The Influence of First Language Grammar (L1) on the English Language (L2) Writing of Tamil School Students: A Case Study from Malaysia | Economic Hardship and Emotional Humiliation in Mulk Raj Anand's Untouchable | Effects of Using Urdu Dictionary as a Teaching Tool for Teaching Urdu in Urdu Language Classroom in Pakistan | Acoustic Correlates of Stress in Mizo, a Tonal Language | Racism and the American Dream in John Steinbeck's Of Mice and Men | Stimulating Language Strategies through Thinking - Help for Slow Learners | Masses as the True Makers of History - Analysis of the Play The Trial of Dedan Mimathi | Personal and Labour Market Environment Factors in English for Employability: A Case Study of KSA | A Study of the Reported Language Skill Development Strategies of the Student Teachers in Pakistan | Strategies for Communication Skills Development | Schema in Learning | Achieving Professional Goals: Use of a Mixed Discourse in Interviews | The Reality in Langston Hughes' Poems | Techniques to Teach Vocabulary to Regional Medium Students | Life History of Buddha as Reflected in Hermann Hesse's Siddhartha | Technique as Voyage of Discovery: A Study of the Techniques in Dante's Paradiso | Some Gaps in the Current Studies of Reading in Second/Foreign Language Learning | Unmasking Student Competence: Using Computers to Teach Writing | Feminist Literary Criticism | Amy Tan and Chinese American Literature | An Acoustic Analysis of Glottal Fricative [h] at Word Medial and Final Positions: A Comparison between Regular and Non-regular Urdu Speakers of Pakistan | Teaching Writing Skills | Self-esteem of Institutionalised Elderly Women in Coimbatore - A Case History | An Assessment on Women's Work Participation and Economic Equality | Economics of Crime : A Comparative Analysis of the Socio-Economic Conditions of Convicted Female and Male Criminality in Selected Prisons in Tamil Nadu | A PRINT VERSION OF ALL THE PAPERS OF APRIL 2010 ISSUE IN BOOK FORMAT | HOME PAGE of April 2010 Issue | HOME PAGE | CONTACT EDITOR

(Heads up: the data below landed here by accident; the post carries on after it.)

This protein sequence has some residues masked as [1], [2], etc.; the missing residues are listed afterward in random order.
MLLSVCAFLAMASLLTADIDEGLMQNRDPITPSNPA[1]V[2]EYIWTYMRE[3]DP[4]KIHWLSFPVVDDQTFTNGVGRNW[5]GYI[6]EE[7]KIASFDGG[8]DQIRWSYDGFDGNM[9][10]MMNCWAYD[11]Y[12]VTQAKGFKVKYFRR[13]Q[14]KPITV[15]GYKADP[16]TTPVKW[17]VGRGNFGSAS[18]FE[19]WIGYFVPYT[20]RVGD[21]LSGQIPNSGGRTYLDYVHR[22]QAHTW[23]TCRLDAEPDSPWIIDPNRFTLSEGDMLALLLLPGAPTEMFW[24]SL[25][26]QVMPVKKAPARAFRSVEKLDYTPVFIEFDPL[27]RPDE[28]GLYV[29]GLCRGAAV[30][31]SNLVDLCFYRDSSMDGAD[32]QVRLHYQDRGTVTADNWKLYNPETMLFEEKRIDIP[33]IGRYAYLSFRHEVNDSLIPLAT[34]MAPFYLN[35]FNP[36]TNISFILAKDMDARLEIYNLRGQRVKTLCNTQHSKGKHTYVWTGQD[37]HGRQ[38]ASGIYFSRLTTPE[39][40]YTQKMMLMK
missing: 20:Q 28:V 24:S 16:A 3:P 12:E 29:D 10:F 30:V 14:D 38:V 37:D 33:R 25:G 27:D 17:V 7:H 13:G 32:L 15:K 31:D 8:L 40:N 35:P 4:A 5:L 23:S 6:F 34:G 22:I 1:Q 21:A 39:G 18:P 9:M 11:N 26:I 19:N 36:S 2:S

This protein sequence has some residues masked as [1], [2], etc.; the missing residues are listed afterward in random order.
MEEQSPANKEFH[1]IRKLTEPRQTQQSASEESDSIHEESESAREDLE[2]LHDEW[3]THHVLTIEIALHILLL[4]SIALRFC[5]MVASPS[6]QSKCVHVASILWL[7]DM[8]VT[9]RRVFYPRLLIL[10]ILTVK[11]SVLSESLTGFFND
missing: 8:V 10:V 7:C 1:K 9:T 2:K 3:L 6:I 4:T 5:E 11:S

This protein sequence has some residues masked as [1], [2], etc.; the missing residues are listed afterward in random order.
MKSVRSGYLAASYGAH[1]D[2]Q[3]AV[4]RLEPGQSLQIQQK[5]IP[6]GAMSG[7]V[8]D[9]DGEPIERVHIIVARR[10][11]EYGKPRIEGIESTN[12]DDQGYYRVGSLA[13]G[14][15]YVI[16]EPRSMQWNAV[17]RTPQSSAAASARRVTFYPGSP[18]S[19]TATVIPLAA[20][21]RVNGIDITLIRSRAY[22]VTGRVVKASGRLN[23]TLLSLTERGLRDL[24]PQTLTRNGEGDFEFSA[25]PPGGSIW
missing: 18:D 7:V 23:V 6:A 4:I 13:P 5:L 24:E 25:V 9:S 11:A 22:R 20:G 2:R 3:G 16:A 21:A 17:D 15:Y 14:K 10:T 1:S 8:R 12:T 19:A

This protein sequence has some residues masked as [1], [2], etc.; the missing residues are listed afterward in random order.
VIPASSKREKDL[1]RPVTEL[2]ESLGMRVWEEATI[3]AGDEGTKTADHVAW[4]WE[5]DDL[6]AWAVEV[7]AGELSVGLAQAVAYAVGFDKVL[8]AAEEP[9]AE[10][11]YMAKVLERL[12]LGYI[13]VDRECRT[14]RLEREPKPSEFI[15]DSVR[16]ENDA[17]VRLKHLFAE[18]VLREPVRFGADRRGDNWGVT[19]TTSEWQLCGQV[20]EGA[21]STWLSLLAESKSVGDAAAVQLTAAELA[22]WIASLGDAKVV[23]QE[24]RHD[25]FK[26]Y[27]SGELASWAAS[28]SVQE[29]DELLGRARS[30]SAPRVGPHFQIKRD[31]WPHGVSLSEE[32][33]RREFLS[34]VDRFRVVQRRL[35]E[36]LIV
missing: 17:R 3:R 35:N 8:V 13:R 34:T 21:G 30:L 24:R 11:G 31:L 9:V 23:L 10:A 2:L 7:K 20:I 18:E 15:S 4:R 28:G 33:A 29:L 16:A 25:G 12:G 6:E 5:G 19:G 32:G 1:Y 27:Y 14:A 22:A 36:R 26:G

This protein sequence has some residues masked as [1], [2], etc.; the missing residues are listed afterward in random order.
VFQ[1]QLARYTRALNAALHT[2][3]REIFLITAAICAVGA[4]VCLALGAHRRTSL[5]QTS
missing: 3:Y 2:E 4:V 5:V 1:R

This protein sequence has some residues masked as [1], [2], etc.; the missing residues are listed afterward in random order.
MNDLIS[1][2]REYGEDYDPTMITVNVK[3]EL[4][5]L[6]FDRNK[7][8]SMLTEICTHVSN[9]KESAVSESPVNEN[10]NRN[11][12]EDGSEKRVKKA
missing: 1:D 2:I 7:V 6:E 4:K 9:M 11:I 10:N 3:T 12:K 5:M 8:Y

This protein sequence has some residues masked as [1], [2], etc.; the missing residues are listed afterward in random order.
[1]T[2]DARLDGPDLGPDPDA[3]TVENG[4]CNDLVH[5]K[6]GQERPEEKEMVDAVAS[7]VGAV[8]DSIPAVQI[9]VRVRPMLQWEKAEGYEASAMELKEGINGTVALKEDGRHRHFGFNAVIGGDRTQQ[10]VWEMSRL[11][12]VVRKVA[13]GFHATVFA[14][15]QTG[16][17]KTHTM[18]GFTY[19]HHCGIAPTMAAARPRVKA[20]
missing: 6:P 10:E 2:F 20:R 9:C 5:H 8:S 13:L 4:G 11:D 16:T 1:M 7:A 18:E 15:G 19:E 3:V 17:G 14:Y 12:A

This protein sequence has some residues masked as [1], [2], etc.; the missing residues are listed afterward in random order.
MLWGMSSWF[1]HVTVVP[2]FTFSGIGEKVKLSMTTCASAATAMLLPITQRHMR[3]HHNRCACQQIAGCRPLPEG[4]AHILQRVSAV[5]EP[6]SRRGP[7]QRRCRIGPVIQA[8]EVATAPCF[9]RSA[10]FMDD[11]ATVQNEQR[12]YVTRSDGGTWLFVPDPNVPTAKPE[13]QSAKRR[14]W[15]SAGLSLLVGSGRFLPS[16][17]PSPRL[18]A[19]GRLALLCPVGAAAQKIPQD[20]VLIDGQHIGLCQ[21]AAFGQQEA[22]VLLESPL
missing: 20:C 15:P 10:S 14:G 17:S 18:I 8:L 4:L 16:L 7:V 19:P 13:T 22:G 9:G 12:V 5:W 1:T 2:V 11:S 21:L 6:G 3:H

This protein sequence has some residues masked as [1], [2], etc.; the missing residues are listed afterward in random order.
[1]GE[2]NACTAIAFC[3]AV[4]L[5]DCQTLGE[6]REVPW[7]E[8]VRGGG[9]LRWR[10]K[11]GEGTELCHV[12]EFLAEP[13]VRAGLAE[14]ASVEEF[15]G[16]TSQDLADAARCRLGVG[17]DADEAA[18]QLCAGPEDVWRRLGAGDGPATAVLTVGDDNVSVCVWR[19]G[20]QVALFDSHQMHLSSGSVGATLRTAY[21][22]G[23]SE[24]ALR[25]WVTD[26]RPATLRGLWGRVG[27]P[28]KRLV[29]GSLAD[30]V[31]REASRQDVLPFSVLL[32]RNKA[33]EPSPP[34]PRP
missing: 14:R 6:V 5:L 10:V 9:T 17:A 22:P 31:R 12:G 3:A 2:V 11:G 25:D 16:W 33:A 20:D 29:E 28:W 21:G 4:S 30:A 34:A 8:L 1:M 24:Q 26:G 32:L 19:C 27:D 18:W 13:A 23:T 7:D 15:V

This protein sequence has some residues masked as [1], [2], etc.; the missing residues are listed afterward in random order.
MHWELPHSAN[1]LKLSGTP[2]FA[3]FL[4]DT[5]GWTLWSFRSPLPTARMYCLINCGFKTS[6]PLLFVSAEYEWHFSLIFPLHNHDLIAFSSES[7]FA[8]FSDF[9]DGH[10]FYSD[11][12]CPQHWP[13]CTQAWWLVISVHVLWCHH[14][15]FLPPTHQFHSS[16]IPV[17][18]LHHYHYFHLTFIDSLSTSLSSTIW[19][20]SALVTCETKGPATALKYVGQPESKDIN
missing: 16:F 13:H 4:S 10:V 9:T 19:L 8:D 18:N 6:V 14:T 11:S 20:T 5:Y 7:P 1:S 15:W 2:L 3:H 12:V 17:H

J. Sheela, B. Sc., M.A., Ph.D.

M. Jayamala, M.A., M.Phil., Ph.D.

Centre for Women's Studies
PSGR Krishnammal College for Women
Coimbatore 641 004
Tamilnadu, India